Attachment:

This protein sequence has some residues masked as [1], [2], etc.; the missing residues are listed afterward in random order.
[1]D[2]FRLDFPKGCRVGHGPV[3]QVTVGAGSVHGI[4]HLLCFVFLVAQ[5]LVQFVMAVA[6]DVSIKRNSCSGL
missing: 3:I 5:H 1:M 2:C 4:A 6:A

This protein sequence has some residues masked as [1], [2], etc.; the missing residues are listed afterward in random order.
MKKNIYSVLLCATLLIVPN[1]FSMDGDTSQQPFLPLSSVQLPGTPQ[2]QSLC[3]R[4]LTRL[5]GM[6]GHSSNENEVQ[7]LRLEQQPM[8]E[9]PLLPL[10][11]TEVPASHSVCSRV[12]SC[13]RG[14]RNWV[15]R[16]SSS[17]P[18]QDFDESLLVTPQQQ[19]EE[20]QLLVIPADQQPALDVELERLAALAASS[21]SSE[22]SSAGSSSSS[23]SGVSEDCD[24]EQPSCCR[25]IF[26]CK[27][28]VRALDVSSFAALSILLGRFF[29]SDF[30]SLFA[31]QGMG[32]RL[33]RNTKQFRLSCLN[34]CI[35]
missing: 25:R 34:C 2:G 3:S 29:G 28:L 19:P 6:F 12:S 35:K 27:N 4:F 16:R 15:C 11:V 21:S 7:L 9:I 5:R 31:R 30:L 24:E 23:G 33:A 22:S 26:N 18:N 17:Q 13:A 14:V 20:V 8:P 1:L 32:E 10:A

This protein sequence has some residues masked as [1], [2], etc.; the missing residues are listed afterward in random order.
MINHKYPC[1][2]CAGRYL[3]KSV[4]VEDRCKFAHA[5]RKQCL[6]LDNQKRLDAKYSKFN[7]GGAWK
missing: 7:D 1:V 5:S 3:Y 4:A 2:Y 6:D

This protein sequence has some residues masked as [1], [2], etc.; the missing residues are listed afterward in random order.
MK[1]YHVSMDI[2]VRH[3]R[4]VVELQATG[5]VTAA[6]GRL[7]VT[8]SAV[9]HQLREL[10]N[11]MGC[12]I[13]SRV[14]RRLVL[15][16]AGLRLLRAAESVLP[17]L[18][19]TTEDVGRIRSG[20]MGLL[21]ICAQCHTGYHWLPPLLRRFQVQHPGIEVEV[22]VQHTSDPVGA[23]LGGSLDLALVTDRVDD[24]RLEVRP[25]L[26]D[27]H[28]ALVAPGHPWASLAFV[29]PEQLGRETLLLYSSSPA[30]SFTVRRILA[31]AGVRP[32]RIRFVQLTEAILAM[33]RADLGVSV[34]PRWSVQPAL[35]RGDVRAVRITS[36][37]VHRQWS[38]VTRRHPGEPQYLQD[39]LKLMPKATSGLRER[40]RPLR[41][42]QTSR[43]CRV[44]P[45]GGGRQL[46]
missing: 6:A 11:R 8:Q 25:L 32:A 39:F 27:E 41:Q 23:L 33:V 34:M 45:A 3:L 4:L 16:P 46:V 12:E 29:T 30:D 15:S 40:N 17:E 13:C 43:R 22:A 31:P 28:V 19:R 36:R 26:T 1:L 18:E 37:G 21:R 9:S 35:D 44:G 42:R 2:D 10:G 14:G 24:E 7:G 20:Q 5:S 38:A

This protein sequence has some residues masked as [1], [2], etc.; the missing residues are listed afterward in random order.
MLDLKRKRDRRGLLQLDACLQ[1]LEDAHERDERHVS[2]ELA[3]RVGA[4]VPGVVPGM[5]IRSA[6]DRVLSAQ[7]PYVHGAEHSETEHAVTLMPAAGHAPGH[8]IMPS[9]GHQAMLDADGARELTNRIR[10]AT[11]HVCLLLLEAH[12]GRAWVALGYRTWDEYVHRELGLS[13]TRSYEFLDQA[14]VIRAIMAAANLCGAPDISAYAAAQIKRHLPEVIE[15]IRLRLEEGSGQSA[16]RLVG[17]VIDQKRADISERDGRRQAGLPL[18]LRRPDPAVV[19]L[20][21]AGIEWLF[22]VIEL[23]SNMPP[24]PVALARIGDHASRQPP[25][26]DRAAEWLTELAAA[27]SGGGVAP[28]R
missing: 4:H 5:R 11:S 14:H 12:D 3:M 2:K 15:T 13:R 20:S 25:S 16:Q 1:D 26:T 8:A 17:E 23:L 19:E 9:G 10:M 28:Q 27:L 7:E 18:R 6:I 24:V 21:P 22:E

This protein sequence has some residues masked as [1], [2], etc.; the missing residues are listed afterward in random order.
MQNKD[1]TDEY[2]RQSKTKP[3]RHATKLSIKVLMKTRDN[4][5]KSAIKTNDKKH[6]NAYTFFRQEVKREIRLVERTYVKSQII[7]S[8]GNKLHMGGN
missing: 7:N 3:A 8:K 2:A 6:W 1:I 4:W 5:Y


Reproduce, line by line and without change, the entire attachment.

This protein sequence has some residues masked as [1], [2], etc.; the missing residues are listed afterward in random order.
[1]D[2]FRLDFPKGCRVGHGPV[3]QVTVGAGSVHGI[4]HLLCFVFLVAQ[5]LVQFVMAVA[6]DVSIKRNSCSGL
missing: 3:I 5:H 1:M 2:C 4:A 6:A

This protein sequence has some residues masked as [1], [2], etc.; the missing residues are listed afterward in random order.
MKKNIYSVLLCATLLIVPN[1]FSMDGDTSQQPFLPLSSVQLPGTPQ[2]QSLC[3]R[4]LTRL[5]GM[6]GHSSNENEVQ[7]LRLEQQPM[8]E[9]PLLPL[10][11]TEVPASHSVCSRV[12]SC[13]RG[14]RNWV[15]R[16]SSS[17]P[18]QDFDESLLVTPQQQ[19]EE[20]QLLVIPADQQPALDVELERLAALAASS[21]SSE[22]SSAGSSSSS[23]SGVSEDCD[24]EQPSCCR[25]IF[26]CK[27][28]VRALDVSSFAALSILLGRFF[29]SDF[30]SLFA[31]QGMG[32]RL[33]RNTKQFRLSCLN[34]CI[35]
missing: 25:R 34:C 2:G 3:S 29:G 28:L 19:P 6:F 12:S 35:K 27:N 4:F 16:R 15:C 11:V 21:S 7:L 9:I 5:R 31:R 30:L 24:E 23:G 33:A 22:S 26:N 18:N 17:Q 13:A 14:V 20:V 8:P 1:L 32:E 10:A

This protein sequence has some residues masked as [1], [2], etc.; the missing residues are listed afterward in random order.
MINHKYPC[1][2]CAGRYL[3]KSV[4]VEDRCKFAHA[5]RKQCL[6]LDNQKRLDAKYSKFN[7]GGAWK
missing: 7:D 1:V 5:S 3:Y 4:A 2:Y 6:D

This protein sequence has some residues masked as [1], [2], etc.; the missing residues are listed afterward in random order.
MK[1]YHVSMDI[2]VRH[3]R[4]VVELQATG[5]VTAA[6]GRL[7]VT[8]SAV[9]HQLREL[10]N[11]MGC[12]I[13]SRV[14]RRLVL[15][16]AGLRLLRAAESVLP[17]L[18][19]TTEDVGRIRSG[20]MGLL[21]ICAQCHTGYHWLPPLLRRFQVQHPGIEVEV[22]VQHTSDPVGA[23]LGGSLDLALVTDRVDD[24]RLEVRP[25]L[26]D[27]H[28]ALVAPGHPWASLAFV[29]PEQLGRETLLLYSSSPA[30]SFTVRRILA[31]AGVRP[32]RIRFVQLTEAILAM[33]RADLGVSV[34]PRWSVQPAL[35]RGDVRAVRITS[36][37]VHRQWS[38]VTRRHPGEPQYLQD[39]LKLMPKATSGLRER[40]RPLR[41][42]QTSR[43]CRV[44]P[45]GGGRQL[46]
missing: 6:A 11:R 8:Q 25:L 32:A 39:F 27:E 41:Q 23:L 33:V 34:M 45:A 3:L 4:L 16:P 46:V 12:E 29:T 30:D 15:S 40:N 17:E 13:C 43:R 22:A 31:P 28:V 19:R 36:R 26:T 1:L 18:E 37:G 21:R 9:S 35:D 44:G 42:R 2:D 10:G 14:G 24:E 7:G 20:Q 5:S 38:A

This protein sequence has some residues masked as [1], [2], etc.; the missing residues are listed afterward in random order.
MLDLKRKRDRRGLLQLDACLQ[1]LEDAHERDERHVS[2]ELA[3]RVGA[4]VPGVVPGM[5]IRSA[6]DRVLSAQ[7]PYVHGAEHSETEHAVTLMPAAGHAPGH[8]IMPS[9]GHQAMLDADGARELTNRIR[10]AT[11]HVCLLLLEAH[12]GRAWVALGYRTWDEYVHRELGLS[13]TRSYEFLDQA[14]VIRAIMAAANLCGAPDISAYAAAQIKRHLPEVIE[15]IRLRLEEGSGQSA[16]RLVG[17]VIDQKRADISERDGRRQAGLPL[18]LRRPDPAVV[19]L[20][21]AGIEWLF[22]VIEL[23]SNMPP[24]PVALARIGDHASRQPP[25][26]DRAAEWLTELAAA[27]SGGGVAP[28]R
missing: 4:H 5:R 11:S 14:H 12:D 3:M 2:K 15:T 13:R 20:S 25:S 16:Q 1:D 26:T 8:A 17:E 23:L 19:E 9:G 10:M 28:Q 27:L 7:E 18:R 6:I 24:V 21:P 22:E

This protein sequence has some residues masked as [1], [2], etc.; the missing residues are listed afterward in random order.
MQNKD[1]TDEY[2]RQSKTKP[3]RHATKLSIKVLMKTRDN[4][5]KSAIKTNDKKH[6]NAYTFFRQEVKREIRLVERTYVKSQII[7]S[8]GNKLHMGGN
missing: 7:N 3:A 8:K 2:A 6:W 1:I 4:W 5:Y